Title rivals react to Verstappen’s engine penalty

Jon Wilde
Max Verstappen during practice for the Russian GP. Sochi September 2021.

Max Verstappen's Red Bull during practice for the Russian Grand Prix. Sochi September 2021.

Max Verstappen has revealed the prospect of a wet qualifying session for the Russian Grand Prix had convinced Red Bull to take his engine penalty.

The Dutchman has had the penalty hanging over him since the summer break, with two Honda power units having been damaged in crashes at the British and Hungarian Grands Prix.

That left Verstappen needing new engine parts for the fourth time this season, which meant he would have to start a race from the back of the grid – the worst-case scenario in his World Championship battle with Lewis Hamilton.

Where to take the penalty, and limit the damage as much as possible, has been the subject of much discussion at Red Bull and they have opted for Sochi – where a wet Saturday has been forecast with some certainty.

If qualifying is affected by rain, it could produce an unpredictable grid for Sunday’s race and therefore lessen the chances of Mercedes duo Hamilton and Valtteri Bottas racing away to a likely 1-2 finish from the front of the grid while Verstappen fights his way through the field.

It also means the three-place grid drop Verstappen received for his Monza collision with Hamilton has been nullified.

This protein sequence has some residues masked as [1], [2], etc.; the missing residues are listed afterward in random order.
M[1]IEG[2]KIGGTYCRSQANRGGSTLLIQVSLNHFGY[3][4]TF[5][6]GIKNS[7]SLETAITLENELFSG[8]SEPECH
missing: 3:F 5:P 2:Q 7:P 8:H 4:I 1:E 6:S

Bottas and Hamilton were fastest and second fastest respectively in both FP1 and FP2. Asked if the result of the morning session had influenced the decision to take the penalty, Verstappen told reporters: “It was not only the result. As I’ve said before, we will always take everything into account.

“And with the [bad] weather [forecast] for tomorrow we have decided to take the penalty here.”

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Asked about his chances of carving his way through the field, the 23-year-old added: “Well in 2018, the gaps to the midfield were a bit bigger so hopefully it won’t be as difficult to come through.

“We had to take the penalty. If we hadn’t have taken it here, it would have had to have been somewhere else.

“So we decided to do it here and we’ll try to make the best of it in the race.

“We are just trying to work on the best possible set-up once we decided to take the new engine.

“Let’s just wait and see now what the weather will be.”


Hamilton, who still trails Verstappen by five points in the Drivers’ standings after both failed to finish the Italian Grand Prix when they collided with each other, recognised the opportunity both he and Mercedes now have to strike a major World Championship blow.

“It doesn’t really change anything for us,” said the Briton. “We’ve just got to do our thing and focus on moving forwards.

“It’s a tough year I think for everyone with reliability. It’s definitely a shame for him but we’ve got to try and capitalise on that naturally and try to get a maximum result.

“A 1-2 would be spectacular for us as a team.”